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Author Topic: cake photography  (Read 8297 times)

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eyeCatchLight

  • Imagination is more important than knowledge.
« on: August 10, 2010, 23:25 »
0
Hi,

I have to do a cake photography job. Thing is I gotta do it tomorrow night (Wednesday), so I am looking for a simple lighting solution.

What about using a light tent/box?

Equipment:
- SB-900 flash
- 46" umbrella (reflector or shot-through)
- gold/white reflector
- light tent/box
- two light floods (something like this: http://www.opusprophoto.com/products/lighting_kits/hot_light_kits.html)
- cardboard various colours for backdrop

I can rent another flash and a softbox if needed.

The cakes are not high as far as I know. I guess I'd make a seamless backdrop on a table and against the wall. Color to decide. I would shoot from a relatively low viewpoint with a DOF so that it is nice and blurry but still visible what the cake looks like. What do you think? If the customer wants that I could also cut out a piece and bring it into the composition but I guess all the cutting would create ugly things.

I am just not sure about the lighting. Please help. :-)



Simone
« Last Edit: August 10, 2010, 23:46 by simsi »


eyeCatchLight

  • Imagination is more important than knowledge.
« Reply #1 on: August 11, 2010, 01:28 »
0
2nd question: later i would like to use some of the shots for stock. how do i formulate that in the contract? I grant Royalty-Free rights to the client?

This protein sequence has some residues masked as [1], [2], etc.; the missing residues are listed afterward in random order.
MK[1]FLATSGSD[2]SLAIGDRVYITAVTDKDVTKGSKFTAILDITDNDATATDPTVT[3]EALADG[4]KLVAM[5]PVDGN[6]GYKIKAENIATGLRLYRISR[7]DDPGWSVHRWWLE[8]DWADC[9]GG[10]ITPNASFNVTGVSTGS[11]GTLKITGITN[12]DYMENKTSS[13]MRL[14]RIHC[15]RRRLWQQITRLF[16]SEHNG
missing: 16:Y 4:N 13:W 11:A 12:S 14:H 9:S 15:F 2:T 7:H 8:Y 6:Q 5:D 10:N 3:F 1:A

Thanks!
Simone

« Reply #2 on: August 11, 2010, 11:53 »
0
I have never tried to shoot food, but you have not received a reply and I have read a little bit about it....

I don't know about a light box.  Wouldn't the light be too even and flatten the details?

After a quick search on DT - look at these two and see where the light is coming from.  If you want to show the texture you need to use shadows.

http://www.dreamstime.com/royalty-free-stock-images-wedding-cake-image227679
http://www.dreamstime.com/stock-photo-wedding-cake-image6527570

-  You do not light food from the front - usually it is lit from behind. 
-  Rear/side lighting will bring out the nice detail in the frosting.  Front lighting will flatten it, and you will lose the detail that is found in the shadows. 
- That being said, you will likely need to throw a little fill in the front to reduce the shadows but a white board may be enough.
- if the ceiling is white you may be able to bounce a little light from the rear.

I'm not particularly fond of the lighting in this shot, but think about styling your photos as well, and the cake doesn't have to be the main subject.

http://www.dreamstime.com/stock-photos-wedding-cake-image2836953

Use a tripod, add elements to your background and foreground.  Even an out of focus fern off in the distance can make a photo much more pleasing.  Don't forget to take some closeups of the detail.  Your customer likely expects a nice shot of a cake perfectly centred in the frame with equal amounts of white space on each side.  You better take those, but I bet they will find the different croppings more compelling.

eyeCatchLight

  • Imagination is more important than knowledge.
« Reply #3 on: August 12, 2010, 11:31 »
0
Hello,

thanks so much for your answer.
it had to be fast, and the client wanted white background...for a catalogue.